Bisphosphonates decrease markers of bone metabolism [11, 32]. Weakly regimen of BPs is one of the options for improvement of bone mineral density in MAS [7]. Despite using alendronate, FD lesions continued to expand and it did not appear to be effective on bone pain [11, 21]. In contrast, Wang et al. studied the efficacy of using BPs like pamidronate and zoledronic acid on bone turn over and pain and it showed improvement of pain and decreases in bone resorption [23]. The long-term use of BPs is defined as more than 3 years of treatment [34]. One of the concerns of long-term use of BPs is impeding bone remodeling and increasing the risk of AFF [13, 17, 31, 32].

According to Lockwood et al., there is a connection between long-term use of BPs and AFF due to microdamage and bone remodeling suppression. There is some evidence suggesting a relationship between the geometry of the lower extremities and the location of AFF. They also reported that patients with long-term use of bisphosphonates should be periodically assessed for thigh pain [31].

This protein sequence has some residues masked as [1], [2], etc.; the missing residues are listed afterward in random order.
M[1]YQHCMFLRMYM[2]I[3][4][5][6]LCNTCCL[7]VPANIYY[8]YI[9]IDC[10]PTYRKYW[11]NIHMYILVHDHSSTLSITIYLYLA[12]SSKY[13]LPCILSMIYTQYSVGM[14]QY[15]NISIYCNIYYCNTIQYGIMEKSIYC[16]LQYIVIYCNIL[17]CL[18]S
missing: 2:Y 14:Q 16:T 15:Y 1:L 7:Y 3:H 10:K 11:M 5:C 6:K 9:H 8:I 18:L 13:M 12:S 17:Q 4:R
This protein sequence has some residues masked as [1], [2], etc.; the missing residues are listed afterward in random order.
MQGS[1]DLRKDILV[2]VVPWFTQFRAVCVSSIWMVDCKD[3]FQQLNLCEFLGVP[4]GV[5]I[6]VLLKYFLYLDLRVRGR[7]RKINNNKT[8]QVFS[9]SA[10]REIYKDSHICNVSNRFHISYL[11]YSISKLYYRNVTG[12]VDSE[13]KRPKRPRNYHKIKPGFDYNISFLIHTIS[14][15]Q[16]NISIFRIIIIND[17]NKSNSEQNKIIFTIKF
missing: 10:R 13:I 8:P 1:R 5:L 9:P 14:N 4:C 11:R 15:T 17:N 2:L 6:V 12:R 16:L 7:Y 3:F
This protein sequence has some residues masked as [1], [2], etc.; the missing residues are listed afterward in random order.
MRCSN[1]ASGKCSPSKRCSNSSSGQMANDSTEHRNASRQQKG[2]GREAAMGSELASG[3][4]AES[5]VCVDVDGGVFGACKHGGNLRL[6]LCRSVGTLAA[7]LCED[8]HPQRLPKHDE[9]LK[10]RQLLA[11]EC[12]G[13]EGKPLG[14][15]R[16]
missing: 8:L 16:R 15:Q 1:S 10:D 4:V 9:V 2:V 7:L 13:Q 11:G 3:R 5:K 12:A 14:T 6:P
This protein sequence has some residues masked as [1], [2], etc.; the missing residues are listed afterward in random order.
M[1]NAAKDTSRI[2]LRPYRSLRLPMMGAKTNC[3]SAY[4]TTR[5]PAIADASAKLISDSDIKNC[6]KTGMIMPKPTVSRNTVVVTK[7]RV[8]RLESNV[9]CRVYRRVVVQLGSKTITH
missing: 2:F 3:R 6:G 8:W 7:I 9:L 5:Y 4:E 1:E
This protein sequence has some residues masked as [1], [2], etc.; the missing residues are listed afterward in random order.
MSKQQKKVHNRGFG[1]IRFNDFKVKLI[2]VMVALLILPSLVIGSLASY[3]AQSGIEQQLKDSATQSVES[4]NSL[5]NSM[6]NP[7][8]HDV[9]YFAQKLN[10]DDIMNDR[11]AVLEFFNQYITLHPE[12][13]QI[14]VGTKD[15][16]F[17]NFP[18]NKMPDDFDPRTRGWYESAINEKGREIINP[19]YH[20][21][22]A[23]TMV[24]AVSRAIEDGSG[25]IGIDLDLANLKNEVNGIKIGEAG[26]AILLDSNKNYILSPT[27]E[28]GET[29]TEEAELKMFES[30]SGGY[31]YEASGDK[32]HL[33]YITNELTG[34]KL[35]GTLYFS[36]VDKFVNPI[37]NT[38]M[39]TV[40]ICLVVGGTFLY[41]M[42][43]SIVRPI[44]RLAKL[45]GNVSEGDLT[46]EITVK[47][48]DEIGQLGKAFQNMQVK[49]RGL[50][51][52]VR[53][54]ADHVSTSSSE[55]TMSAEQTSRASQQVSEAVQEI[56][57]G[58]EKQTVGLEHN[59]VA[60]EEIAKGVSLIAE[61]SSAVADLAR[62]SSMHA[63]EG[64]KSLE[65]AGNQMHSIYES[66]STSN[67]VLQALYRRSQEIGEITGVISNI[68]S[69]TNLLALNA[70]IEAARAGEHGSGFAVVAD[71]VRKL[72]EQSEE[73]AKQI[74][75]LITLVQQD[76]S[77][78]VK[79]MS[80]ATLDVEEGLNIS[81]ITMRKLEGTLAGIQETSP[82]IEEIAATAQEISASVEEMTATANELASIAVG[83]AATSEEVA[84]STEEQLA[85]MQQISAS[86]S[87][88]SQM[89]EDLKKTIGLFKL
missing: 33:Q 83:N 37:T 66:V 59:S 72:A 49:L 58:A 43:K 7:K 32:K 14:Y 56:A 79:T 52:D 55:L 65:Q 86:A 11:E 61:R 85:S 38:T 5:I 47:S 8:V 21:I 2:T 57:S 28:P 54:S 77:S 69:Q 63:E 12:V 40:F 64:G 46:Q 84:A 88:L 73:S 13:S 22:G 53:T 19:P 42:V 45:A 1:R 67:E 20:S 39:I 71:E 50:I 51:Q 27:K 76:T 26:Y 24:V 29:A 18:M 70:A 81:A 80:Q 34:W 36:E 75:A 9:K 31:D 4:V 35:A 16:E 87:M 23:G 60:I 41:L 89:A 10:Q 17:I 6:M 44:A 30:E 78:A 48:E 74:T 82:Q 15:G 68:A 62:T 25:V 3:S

The only randomized, double-blind placebo-controlled trial of bisphosphonate use in FD showed that oral alendronate has no effect on bone pain or radiographic appearance compared to placebo [11].

Patients with AFF and history of BPs use are more susceptible to intraoperative and postoperative complications like an iatrogenic fracture, mal:union:, or implant failure than non-BP-related group [16, 31]. Most orthopedic surgeons discontinue any kind of BPs treatment for medical management of AFF due to its effect on bone mineral and suppression of bone remodeling [16]. After the diagnosis of complete or incomplete AFF, using BPs should be stopped [34, 35].

Low energy femur fracture by alendronate was first described in 2005 [35, 36]. We need to use surgical ways like using plates or intramedullary nails to fix these kinds of fractures. People with complete fractures need internal fixation usually with intramedullary nailing [31]. Most surgeons use intramedullary nailing and it is the most common and preferred procedure to fix complete or symptomatic incomplete AFF [16]. Lateral fixation is one of the documented approaches for complete AFF and has good results in patients with incomplete AFF [33].